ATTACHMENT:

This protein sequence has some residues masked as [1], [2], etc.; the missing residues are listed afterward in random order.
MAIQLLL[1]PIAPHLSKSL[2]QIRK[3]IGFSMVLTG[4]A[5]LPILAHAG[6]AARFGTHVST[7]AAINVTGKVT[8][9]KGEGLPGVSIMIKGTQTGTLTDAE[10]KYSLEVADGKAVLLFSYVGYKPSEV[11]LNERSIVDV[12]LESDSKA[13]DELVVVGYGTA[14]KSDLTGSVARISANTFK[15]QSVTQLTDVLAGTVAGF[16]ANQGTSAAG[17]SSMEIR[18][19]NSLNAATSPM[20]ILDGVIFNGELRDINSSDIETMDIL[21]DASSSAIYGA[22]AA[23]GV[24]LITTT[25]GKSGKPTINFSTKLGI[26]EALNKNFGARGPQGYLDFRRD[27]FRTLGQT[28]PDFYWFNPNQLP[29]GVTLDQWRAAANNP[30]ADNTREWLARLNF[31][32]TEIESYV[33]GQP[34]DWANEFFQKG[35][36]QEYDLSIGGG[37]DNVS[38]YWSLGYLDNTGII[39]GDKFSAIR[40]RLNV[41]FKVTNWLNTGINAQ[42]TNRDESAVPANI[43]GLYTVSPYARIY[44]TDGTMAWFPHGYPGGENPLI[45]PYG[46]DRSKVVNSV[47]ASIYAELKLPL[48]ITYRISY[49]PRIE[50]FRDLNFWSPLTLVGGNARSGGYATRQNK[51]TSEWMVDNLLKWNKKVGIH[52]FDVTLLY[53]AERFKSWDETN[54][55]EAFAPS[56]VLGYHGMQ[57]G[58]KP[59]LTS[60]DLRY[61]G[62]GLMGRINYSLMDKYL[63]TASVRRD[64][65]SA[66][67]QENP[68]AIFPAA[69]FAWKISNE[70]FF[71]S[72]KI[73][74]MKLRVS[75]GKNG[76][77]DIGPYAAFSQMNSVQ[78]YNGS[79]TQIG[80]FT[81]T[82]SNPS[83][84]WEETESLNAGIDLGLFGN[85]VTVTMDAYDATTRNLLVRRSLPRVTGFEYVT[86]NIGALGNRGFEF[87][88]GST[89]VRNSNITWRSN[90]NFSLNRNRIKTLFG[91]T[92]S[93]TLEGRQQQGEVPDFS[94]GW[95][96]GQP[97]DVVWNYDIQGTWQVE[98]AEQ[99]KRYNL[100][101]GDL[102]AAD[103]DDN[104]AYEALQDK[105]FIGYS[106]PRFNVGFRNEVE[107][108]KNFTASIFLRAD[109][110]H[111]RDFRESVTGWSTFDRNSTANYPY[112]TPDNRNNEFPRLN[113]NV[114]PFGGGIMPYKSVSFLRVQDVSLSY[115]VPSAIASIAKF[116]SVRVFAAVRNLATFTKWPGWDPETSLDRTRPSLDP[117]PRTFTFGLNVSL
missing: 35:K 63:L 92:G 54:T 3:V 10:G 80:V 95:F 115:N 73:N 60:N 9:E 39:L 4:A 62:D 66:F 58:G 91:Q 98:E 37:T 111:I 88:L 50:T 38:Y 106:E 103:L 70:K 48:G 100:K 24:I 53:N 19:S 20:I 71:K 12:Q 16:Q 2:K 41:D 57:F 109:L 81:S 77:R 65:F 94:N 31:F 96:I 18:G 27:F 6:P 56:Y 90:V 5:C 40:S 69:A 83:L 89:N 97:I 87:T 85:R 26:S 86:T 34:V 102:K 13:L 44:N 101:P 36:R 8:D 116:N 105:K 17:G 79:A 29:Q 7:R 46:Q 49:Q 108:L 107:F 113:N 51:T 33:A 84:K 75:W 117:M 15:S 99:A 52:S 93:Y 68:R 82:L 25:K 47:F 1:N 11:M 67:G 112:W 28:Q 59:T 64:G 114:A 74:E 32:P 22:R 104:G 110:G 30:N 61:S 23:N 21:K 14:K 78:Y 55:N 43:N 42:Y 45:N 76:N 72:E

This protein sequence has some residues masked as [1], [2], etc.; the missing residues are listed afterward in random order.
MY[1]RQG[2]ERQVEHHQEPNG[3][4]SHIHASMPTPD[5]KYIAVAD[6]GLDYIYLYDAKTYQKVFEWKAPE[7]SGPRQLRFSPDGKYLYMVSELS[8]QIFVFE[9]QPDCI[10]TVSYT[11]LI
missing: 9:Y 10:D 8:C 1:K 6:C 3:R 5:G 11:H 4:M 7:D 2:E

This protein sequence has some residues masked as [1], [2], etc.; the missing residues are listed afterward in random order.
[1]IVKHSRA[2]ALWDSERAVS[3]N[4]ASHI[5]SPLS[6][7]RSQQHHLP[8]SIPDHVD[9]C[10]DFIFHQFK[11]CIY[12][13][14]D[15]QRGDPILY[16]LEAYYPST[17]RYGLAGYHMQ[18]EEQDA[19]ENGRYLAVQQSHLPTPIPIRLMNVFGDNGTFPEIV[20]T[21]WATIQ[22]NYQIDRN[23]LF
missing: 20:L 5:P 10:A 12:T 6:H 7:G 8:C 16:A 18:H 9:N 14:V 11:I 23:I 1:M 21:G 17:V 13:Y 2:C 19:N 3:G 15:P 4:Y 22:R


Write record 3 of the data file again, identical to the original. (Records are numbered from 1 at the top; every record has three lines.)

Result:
This protein sequence has some residues masked as [1], [2], etc.; the missing residues are listed afterward in random order.
[1]IVKHSRA[2]ALWDSERAVS[3]N[4]ASHI[5]SPLS[6][7]RSQQHHLP[8]SIPDHVD[9]C[10]DFIFHQFK[11]CIY[12][13][14]D[15]QRGDPILY[16]LEAYYPST[17]RYGLAGYHMQ[18]EEQDA[19]ENGRYLAVQQSHLPTPIPIRLMNVFGDNGTFPEIV[20]T[21]WATIQ[22]NYQIDRN[23]LF
missing: 20:L 5:P 10:A 12:T 6:H 7:G 8:C 16:A 18:H 9:N 14:V 11:I 23:I 1:M 21:G 17:V 13:Y 2:C 19:N 3:G 15:P 4:Y 22:R